Neil Peart: The Drummer’s Drummer

Ask any drummer for their top 5 favorite drummers, and Neil Peart’s name will pop up on a larger percentage of those lists for a variety of reasons.  Peart was a “drummer’s drummer,” so technically spectacular that he was nicknamed “The Professor” for his pure mastery of the craft.

Peart elevated expectations for proficiency of the drums and soloing, often crediting his biggest influences Gene Krupa and Buddy Rich for his inspiration and sheer drive to take his ability to the very top.  While most rock drummers refrained from jazz and opted for louder and heavier beats, Peart trained himself in traditional jazz. However, he was also influenced by the incomparable Keith Moon of the Who, and John Bonham of Led Zeppelin. His drumming was renowned for its technical proficiency and his live performances for their exacting nature and stamina. Peart reflected on his influences and inspirations in Modern Drummer: “It will be understood, I hope, that the idea of being inspired by other drummers like that isn’t to ‘get ideas.’ It’s more about listening to great players and thinking to yourself, ‘That’s how good I want to be.’ You get fired up to try to raise your game, and that’s the spirit in which I showed up at the studio.”

Beginning as a blues-influenced rock band in 1968, Rush evolved through the years, borrowing elements of heavy metal and punk music to create a distinctive style that won millions of devoted followers, if not always critical acclaim. When Peart joined the band six years later, just a few weeks before their first American tour, his influence both as a percussionist and as a lyricist shifted the band’s sound from a more traditional hard rock one to a progressive “thinking man’s” rock style.

While the band was overlooked when it came to awards (they never won a Grammy), Peart, personally, was revered within both the Rush fanbase and the larger drummer community.  Peart received numerous awards for his musical performances, including an induction into the Modern Drummers’ “Readers Hall of Fame” in 1983, making him the youngest person ever to receive the honor.

As the drummer for the Progressive Rock band, Rush, Peart was never one to rest on his laurels. As a band, they released nineteen studio albums, with ten exceeding a million copies sold in the United States, alone. It is estimated that they have sold over 25 million albums in the U.S. and 40 million worldwide. Peart was also Rush’s primary lyricist, as well as a published author, having written several memoirs about his travels and philosophies. He is distinguished for playing “butt-end out”, reversing stick orientation for greater impact and increased rimshot capacity. He said, “When I was starting out”, if I broke the tips off my sticks, I couldn’t afford to buy new ones, so I would just turn them around and use the other end. I got used to it and continue to use the heavy end of lighter sticks – it gives me a solid impact, but with less ‘deadweight’ to sling around.”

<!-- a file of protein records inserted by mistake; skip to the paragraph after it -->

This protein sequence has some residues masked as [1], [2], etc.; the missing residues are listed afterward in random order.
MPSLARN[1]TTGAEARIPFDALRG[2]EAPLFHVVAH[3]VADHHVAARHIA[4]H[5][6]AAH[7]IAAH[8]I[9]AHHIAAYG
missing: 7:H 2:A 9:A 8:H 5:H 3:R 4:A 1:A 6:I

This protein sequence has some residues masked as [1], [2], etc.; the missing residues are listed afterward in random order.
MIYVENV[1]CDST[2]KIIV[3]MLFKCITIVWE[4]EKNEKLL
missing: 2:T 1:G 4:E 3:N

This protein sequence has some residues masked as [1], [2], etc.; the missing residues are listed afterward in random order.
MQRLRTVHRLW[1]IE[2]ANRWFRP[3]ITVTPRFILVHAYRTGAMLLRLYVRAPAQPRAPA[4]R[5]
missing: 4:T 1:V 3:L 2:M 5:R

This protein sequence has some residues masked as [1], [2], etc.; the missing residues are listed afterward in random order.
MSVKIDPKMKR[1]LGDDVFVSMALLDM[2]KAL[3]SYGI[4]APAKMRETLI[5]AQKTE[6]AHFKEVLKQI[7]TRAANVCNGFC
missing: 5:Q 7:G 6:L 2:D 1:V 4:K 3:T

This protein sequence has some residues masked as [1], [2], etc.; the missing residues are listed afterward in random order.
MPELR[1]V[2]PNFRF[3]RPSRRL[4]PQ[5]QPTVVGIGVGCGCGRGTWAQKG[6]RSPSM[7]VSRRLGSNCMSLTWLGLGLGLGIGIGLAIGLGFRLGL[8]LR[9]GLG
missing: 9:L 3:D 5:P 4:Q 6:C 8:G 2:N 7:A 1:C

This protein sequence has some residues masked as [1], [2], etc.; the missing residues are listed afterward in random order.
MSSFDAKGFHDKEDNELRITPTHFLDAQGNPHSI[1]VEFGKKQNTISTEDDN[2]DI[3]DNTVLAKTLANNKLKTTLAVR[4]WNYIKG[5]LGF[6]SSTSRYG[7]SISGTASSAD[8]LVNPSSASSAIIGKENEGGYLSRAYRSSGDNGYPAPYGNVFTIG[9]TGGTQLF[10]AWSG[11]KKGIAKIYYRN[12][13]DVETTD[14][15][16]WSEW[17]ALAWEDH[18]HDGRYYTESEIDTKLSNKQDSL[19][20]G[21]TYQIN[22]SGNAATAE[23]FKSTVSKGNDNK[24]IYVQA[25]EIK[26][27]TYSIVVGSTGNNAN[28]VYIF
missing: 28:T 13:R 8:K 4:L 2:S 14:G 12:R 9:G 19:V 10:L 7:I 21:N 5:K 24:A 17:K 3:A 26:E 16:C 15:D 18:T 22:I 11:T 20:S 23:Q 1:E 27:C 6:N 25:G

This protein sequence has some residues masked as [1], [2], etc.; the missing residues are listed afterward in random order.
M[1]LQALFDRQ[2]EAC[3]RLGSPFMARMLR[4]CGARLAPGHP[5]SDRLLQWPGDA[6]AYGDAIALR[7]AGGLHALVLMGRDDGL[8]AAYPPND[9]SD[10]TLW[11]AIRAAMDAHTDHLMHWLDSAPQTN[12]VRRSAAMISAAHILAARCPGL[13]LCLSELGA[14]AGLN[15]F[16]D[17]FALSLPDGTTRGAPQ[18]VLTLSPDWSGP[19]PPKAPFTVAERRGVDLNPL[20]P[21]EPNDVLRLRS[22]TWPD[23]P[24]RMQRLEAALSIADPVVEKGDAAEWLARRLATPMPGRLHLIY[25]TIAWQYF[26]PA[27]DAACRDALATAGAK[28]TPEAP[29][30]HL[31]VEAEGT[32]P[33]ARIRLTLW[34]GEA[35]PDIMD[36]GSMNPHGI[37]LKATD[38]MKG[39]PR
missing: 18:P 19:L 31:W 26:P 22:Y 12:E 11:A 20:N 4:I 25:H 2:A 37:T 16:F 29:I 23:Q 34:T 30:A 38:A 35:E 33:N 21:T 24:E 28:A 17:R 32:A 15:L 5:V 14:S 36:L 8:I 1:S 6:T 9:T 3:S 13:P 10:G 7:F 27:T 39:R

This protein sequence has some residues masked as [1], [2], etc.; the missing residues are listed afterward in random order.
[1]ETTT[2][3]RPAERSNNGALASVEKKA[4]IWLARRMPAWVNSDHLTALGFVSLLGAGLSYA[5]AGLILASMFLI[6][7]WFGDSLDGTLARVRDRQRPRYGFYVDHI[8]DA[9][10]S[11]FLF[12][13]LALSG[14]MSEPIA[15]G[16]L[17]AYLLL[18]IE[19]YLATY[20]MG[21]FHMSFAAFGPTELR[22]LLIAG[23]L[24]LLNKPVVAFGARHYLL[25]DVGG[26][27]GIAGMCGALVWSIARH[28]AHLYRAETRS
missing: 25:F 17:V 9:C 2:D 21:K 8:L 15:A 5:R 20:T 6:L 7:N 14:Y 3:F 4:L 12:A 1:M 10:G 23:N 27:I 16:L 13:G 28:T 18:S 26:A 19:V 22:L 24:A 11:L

Like all great musicians, Peart never stopped trying to improve himself. In 1992, Peart was invited by Cathy Rich, Buddy Rich’s daughter, to perform at the Buddy Rich Memorial Scholarship Concert in New York City. Peart accepted and drummed for the first time with the Buddy Rich Big Band. Peart remarked that he had little time to rehearse noting that he was embarrassed to find the band played a different arrangement of the song than the one he had learned. Peart walked away from his performance feeling that it had left much to be desired. To make up for what he perceived to be poor work on his part, Peart decided to produce and play on two Buddy Rich tribute albums titled Burning for Buddy: A Tribute to the Music of Buddy Rich in 1994 and 1997.

While producing the first Buddy Rich tribute album, Peart was struck by the tremendous improvement in ex-Journey drummer Steve Smith’s playing and asked him his “secret”. Smith responded he had been studying with drum teacher Freddie Gruber. Grubber was a jazz drummer who became one of the great teachers to great drummers. Under Grubber, Peart felt his playing transitioned to an entirely new and higher level. Peart was so impressed with what Grubber had done for his percussion work that when Grubber passed away in 2011; Peart wrote a biographical obituary tribute that would be posted to Grubber and his label’s websites. 

Variety stated: “Widely considered one of the most innovative drummers in rock history, Peart was famous for his state-of-the-art drum kits – more than 40 different drums were not out of the norm – precise playing style and on-stage showmanship.” An article in USA Today said: “He was considered one of the best rock drummers of all time.”

On December 7, 2015, Peart announced his retirement from music in an interview with Drumhead Magazine, as he had been suffering from chronic tendonitis and shoulder problems. Though bandmate Geddy Lee insisted Peart was quoted out of context, and suggested Peart was “simply taking a break,” it was indeed the end of the road for Rush. In January 2018, bandmate Alex Lifeson ultimately confirmed that Rush was retiring due to Peart’s health issues. After a three and a half year illness, Peart died of glioblastoma (aggressive brain cancer) on January 7, 2020, at age 67.

Tami Danielson is the main in-house blogger and Director of operations for Pop-Daze. She was raised in California and Florida and currently resides in Oregon. Tami has written for a variety of periodicals and has provided digital marketing services for a number of artists. She can be reached at [email protected].